A creamy pumpkin pie is a tried-and-true way to end the Thanksgiving meal. You can, of course, stick to tradition, with a classic take. Or … you could live a little. This Melissa Clark recipe benefits from the addition of brandy, and you can even use canned squash in place of the pumpkin.
Recipe: Brandied Pumpkin Pie
Not everyone loves pie. And that’s OK. There are many ways to satisfy a sweet tooth. For those who like a bit of crunch with their tender apples, there’s this skillet caramel-apple crisp from Yossy Arefi. The recipe yields a good amount of caramel sauce — for sweetening the apples, for serving alongside and for devouring later.
Those who love cake at any occasion should try this carrot cake from Dorie Greenspan. It’s warmly spiced with cinnamon, packed with coconut, raisins and nuts and finished with a tangy cream cheese dressing.
Recipe: Carrot Cake
For some, there is little finer in life than a slice of pecan pie. This version, from Julia Reed, is a classic: The alcohol evaporates, leaving behind a filling that’s equal parts tender and crunchy. “The goo,” one commenter wrote, “is excellent.”
Recipe: Bourbon Pecan Pie
A radiant beauty, David Tanis’s cranberry curd tart makes an elegant statement on the Thanksgiving table. Make it a few days in advance and wow your loved ones by breaking it out on the holiday.
Baking powder makes this version of the Southern classic from Amanda Hesser extra light and fluffy. Commenters recommend baking the potatoes instead of boiling them, and using cream in place of evaporated milk. You do you.
Recipe: Sweet Potato Pie
Falling somewhere between pecan pie, rum balls and a traditional truffle are these sweet little treats, which Tara Parker-Pope adapted from the food writer Hannah Kaminsky.
Recipe: Pecan Pie Truffles
“I am not the biggest fan of apple pie … until now.” The commenters have spoken. Sam Sifton’s recipe, adapted from the pastry chef Kierin Baldwin, has thousands of five-star reviews.
Recipe: Apple Pie
You don’t need a water bath or a springform pan for this creamy dessert from Erin Jeanne McDowell. The recipe yields 15 bars, but leftovers keep in the refrigerator for up to five days. Make them in advance, or save them for a week of sweet snacking.
Some items on the Thanksgiving shopping list are obvious, but there are several other ingredients that will prove invaluable to have on hand. See our full guide on How To Cook and Plan Thanksgiving and our list of staples below.
- Butter, lots of it. Choose European-style high-fat butter for pie crusts, and regular unsalted butter for everything else.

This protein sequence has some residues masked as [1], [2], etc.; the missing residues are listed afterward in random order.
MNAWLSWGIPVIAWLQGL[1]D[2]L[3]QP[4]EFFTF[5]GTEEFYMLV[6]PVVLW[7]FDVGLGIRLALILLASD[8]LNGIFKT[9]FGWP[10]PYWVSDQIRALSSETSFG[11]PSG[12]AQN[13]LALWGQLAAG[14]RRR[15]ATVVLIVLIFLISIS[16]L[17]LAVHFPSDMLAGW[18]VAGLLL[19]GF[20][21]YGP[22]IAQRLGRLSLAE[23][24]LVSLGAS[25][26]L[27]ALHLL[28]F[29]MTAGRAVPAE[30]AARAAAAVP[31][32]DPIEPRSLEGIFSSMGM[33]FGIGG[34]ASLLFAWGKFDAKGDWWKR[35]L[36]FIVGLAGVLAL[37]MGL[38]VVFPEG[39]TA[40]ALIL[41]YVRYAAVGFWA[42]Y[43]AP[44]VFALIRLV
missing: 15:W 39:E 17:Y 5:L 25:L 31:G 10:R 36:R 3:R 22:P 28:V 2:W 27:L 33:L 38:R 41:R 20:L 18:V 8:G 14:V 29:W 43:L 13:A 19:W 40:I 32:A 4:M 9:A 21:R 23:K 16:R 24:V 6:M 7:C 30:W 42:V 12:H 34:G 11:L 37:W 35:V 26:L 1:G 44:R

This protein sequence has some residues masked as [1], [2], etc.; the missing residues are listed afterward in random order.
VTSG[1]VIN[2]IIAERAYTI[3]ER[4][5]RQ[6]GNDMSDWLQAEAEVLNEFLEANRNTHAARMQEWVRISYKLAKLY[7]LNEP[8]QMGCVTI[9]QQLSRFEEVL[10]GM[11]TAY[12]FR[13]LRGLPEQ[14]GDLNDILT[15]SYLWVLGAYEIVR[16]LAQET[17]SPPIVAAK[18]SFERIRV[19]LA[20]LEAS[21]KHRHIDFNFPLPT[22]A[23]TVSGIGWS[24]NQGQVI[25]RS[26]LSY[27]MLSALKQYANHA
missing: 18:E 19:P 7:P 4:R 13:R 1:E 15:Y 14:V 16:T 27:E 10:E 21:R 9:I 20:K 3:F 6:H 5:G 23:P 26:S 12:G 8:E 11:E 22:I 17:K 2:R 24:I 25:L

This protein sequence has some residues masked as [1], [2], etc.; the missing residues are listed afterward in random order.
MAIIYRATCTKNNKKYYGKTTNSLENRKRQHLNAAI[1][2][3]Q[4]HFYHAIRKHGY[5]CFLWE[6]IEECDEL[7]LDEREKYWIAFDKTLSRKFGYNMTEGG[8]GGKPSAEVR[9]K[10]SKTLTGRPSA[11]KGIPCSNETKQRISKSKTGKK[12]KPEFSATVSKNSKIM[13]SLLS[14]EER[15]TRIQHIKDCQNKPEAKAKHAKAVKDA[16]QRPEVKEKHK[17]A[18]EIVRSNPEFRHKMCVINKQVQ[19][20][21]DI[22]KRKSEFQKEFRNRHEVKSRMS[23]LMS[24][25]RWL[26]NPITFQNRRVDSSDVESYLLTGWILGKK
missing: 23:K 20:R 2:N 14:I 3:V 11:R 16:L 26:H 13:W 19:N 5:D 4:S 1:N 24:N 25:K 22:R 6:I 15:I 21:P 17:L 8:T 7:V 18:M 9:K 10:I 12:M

- Stock. If you haven’t made your own, look for homemade stock at the same butcher shop where you buy your turkey, or in the freezer section of your supermarket. The canned and boxed stuff should be a last resort.
- Fresh herbs. Not only do they add freshness and flavor across your Thanksgiving table, but they’re also pretty, lending a touch of green to a meal heavy on earth tones.
- Garlic, onions, leeks, fresh ginger, shallots. An assortment of aromatics keeps your cooking lively and interesting. You’ll need them for the stuffing, for stock and gravy, and for many side dishes.
- Fresh citrus. Lemon, lime and orange juice and zest contribute brightness to countless Thanksgiving dishes, from the turkey to the gravy to the cranberry sauce to the whipped cream for pie.
- Nuts. These go a long way to give crunch to otherwise texturally boring dishes. (Ahem, sweet potato casserole.)
- White wine/vermouth/beer. Even if you’re not drinking any of these spirits before or during the meal, they can be splashed into gravy or vegetable dishes, or used to deglaze the turkey roasting pan. (Bourbon and brandy work well as deglazers, too.)
- Fresh spices. If you can’t remember when you bought your spices, now is a good time to replace them.
- Light brown sugar, molasses, maple syrup. These sweeteners are more profoundly flavored than white sugar, and they have an autumnal richness.
- Heavy cream, sour cream, crème fraîche, ice cream. You’ll need these for topping pies and cakes.
- Please, wear a mask. It protects both yourself and others from coronavirus, and aim to maintain several feet of distance from other shoppers in stores whenever possible. If you opt for grocery delivery, tip as generously as you can.
- See all of our Thanksgiving recipes.
Recipe: Pumpkin Cheesecake Bars
It may come as a disappointment to some, but this pie from Jerrelle Guy does not require a blowtorch. It’s finished under the broiler, just before serving. That said, it still maintains the (other) best parts of crème brûlée: the crack of a sugary shell and a delicate filling.
Recipe: Crème Brûlée Pie
Here’s something no one at your table can argue with: Yossy Arefi’s cake is a stunning way to end the meal. A caramel sauce is tucked between the cake layers, as well as ladled on top. You can make your own, or use store-bought, but note that the latter may be a bit sweeter.
Lemon lovers: This pie, from Erin Jeanne McDowell, is just for you. It uses nearly 2 cups of lemon juice, and is topped with rows of striking triangle cutouts. But finish it with circles, hearts, leaves — whatever shapes you like.